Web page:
Snakes in the Grass: Notre Dame is No Place for Pro-Abortion Professors
Notre Dame must give serious consideration as to what kind of university it is and what values it will defend.
Shri Thakur is a rising sophomore at the University of Notre Dame and serves on the board of Notre Dame Right to Life.
On July 11th, 2023, the National Review reported that Notre Dame Professor Tamara Kay filed a defamation lawsuit in response to two articles by The Irish Rover, the university’s Catholic news publication, that exposed her efforts to offer abortion access to students. The report provided extensive accounts of Kay’s repeated promotions of abortion resources on social media, offers of “ALL healthcare resources” on her office door, and her own comments asserting that restrictions on abortion kill people and babies. Kay even went so far as to applaud herself for her dedication to abortion. In March, she stated, “It’s a hard thing; you have to really be fully committed to activism to really stick your neck out like I am,” when asked during a panel about her work promoting abortion on campus.
Kay has now chosen to pursue a lawsuit against The Rover. As noted by the National Review, the complaint “fails to cite any specific examples of false statements included in the [original] piece,” and is contradicted entirely about its assertions regarding the second by audio recordings. It seems Kay’s intent in filing such litigation is to force The Rover into submission for exposing her subversive and morally heinous actions. The administration must reconsider its identity and policy positions. It should uphold the teachings of the Church and of the sanctity of life as its own, and in doing so, revoke Tamara Kay’s academic tenure and terminate her relationship with the university.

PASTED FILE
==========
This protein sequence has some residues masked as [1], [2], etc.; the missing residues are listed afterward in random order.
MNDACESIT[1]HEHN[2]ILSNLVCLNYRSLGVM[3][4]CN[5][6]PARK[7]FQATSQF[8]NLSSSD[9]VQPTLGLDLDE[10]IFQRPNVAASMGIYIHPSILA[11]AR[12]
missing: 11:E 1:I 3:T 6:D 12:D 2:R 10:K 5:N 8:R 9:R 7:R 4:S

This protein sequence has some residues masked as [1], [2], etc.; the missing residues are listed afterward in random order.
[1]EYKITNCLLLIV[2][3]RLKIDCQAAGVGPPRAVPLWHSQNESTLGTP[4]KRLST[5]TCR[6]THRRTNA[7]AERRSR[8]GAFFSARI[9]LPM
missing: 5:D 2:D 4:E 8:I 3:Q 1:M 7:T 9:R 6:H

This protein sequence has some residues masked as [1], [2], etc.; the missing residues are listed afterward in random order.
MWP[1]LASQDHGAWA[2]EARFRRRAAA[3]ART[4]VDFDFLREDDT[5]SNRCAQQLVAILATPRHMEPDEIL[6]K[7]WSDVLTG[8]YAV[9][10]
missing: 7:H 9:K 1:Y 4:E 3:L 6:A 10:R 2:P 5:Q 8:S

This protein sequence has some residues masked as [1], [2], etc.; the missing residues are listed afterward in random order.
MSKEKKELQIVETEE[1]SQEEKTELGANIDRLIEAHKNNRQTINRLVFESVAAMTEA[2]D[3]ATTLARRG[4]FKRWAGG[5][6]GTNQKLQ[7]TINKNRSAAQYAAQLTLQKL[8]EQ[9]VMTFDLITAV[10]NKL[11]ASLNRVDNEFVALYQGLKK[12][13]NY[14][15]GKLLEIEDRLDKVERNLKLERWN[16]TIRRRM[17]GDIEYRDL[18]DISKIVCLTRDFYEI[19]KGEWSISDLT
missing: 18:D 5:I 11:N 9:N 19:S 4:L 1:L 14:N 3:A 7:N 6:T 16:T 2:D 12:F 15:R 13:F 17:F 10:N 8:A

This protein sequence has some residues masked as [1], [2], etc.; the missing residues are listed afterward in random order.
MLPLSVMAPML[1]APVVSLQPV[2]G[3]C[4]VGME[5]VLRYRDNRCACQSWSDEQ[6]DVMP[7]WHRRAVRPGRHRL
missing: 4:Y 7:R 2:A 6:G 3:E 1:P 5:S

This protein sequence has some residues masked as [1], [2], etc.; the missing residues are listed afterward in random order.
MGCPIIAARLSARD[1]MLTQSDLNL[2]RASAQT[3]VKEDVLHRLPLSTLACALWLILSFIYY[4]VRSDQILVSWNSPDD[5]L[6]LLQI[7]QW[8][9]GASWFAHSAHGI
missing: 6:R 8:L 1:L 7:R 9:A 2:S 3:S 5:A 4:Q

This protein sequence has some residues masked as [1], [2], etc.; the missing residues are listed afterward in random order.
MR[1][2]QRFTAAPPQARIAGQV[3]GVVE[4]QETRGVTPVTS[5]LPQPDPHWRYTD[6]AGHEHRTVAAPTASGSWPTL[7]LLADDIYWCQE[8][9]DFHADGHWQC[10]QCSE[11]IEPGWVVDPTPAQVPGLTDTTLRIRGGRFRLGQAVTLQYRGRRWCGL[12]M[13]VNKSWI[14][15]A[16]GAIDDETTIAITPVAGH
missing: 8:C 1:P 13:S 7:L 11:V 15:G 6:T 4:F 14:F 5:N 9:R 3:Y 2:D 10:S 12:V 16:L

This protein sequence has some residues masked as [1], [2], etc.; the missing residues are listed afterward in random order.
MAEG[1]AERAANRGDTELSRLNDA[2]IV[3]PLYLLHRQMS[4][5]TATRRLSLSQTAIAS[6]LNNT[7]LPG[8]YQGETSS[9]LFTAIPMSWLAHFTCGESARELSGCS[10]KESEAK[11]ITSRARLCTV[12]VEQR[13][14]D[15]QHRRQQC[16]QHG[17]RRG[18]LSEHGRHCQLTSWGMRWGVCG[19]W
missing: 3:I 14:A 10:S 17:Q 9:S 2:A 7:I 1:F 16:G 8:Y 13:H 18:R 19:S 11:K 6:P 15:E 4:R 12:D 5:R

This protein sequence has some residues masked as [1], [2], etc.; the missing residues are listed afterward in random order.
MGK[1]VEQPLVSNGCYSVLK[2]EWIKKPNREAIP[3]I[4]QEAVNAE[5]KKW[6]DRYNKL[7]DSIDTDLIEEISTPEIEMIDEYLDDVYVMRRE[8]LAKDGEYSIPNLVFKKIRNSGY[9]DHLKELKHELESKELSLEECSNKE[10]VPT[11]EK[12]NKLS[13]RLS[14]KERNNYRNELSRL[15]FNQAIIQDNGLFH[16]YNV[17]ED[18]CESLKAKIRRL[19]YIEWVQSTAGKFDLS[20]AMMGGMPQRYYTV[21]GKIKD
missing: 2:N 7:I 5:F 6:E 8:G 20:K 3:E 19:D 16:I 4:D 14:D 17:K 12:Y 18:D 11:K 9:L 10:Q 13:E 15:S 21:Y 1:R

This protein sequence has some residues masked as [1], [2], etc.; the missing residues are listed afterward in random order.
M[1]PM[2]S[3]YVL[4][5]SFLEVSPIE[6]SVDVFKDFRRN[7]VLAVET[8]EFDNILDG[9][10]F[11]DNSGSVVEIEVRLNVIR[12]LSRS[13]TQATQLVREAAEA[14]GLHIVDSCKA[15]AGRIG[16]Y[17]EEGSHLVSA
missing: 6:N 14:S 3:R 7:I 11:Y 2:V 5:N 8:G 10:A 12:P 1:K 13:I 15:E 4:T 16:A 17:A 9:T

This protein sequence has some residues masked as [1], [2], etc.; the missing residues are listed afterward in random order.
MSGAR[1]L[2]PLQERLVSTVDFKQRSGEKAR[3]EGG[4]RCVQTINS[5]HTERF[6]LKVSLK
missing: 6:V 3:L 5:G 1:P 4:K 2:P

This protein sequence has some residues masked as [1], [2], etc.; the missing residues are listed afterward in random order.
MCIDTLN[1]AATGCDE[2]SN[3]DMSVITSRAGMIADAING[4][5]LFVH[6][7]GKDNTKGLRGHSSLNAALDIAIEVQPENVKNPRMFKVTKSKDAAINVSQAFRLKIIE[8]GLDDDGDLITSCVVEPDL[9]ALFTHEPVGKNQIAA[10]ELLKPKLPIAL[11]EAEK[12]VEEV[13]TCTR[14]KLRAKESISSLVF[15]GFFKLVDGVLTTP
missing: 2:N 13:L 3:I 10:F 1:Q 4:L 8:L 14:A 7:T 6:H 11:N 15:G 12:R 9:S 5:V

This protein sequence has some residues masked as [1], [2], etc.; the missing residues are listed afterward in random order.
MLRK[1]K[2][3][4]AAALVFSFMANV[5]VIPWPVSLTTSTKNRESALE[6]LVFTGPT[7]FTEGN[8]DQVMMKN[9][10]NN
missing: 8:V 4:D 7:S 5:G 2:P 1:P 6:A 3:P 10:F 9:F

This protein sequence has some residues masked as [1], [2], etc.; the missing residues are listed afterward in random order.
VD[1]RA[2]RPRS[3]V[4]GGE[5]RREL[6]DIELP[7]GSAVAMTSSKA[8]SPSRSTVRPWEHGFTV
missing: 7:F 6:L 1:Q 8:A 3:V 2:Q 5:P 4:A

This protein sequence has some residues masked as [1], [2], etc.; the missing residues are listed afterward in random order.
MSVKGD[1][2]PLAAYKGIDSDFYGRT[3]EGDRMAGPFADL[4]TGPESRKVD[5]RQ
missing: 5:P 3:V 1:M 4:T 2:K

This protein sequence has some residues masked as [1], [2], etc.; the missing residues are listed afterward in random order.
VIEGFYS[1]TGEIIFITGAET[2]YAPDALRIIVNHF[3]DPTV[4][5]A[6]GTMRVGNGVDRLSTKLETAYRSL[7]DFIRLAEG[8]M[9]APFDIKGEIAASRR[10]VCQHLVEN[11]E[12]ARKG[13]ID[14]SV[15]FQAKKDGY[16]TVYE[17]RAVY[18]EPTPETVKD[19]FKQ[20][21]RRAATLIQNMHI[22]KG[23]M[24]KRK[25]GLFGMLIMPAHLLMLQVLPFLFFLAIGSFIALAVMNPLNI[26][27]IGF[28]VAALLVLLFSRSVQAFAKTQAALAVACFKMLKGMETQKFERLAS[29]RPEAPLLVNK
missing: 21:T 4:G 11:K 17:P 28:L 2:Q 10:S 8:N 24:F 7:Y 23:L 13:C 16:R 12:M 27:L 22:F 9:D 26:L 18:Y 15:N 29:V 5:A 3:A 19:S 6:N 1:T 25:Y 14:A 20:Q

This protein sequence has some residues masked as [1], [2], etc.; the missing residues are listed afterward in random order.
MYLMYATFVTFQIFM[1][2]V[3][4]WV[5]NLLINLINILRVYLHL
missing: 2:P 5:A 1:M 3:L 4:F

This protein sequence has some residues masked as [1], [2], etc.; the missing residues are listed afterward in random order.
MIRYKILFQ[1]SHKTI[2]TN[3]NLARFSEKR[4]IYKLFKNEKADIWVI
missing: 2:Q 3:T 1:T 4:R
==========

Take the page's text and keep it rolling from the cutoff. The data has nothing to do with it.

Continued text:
Defenders of Kay are likely to tell you that her advocacy falls under the umbrella of “academic freedom,” but the reality is that there is nothing academic or “free” about her actions. While no professor at a Catholic university has the right to openly malign Catholic teaching, Kay did not merely express disagreement. Kay did not simply present her views in a manner of open consideration that may be fitting for a university. Rather, she used the mantle of Our Lady’s university to encourage vulnerable young women to kill their babies. She did this in evident violation of university policy and even in potential violation of Indiana’s ban on abortion. It is plausible that human lives were lost because of Kay’s actions.
Rather than ceasing her behavior after The Rover’s publication, Kay chose instead to double down on pushing a pro-abortion agenda on campus. Many came to her defense with several complaints about how she was the “real victim” of her crusade to take unborn life. Such activities undermine not only what it means to engage in academic debate but the university’s fundamental identity as a Catholic institution.
Notre Dame must give serious consideration as to what kind of university it is and what policies it will defend. If professors can openly advocate for abortion, it cannot maintain its claim to a Catholic identity. Kay should have been fired back in October with the first report in The Rover, but it is better now than never.
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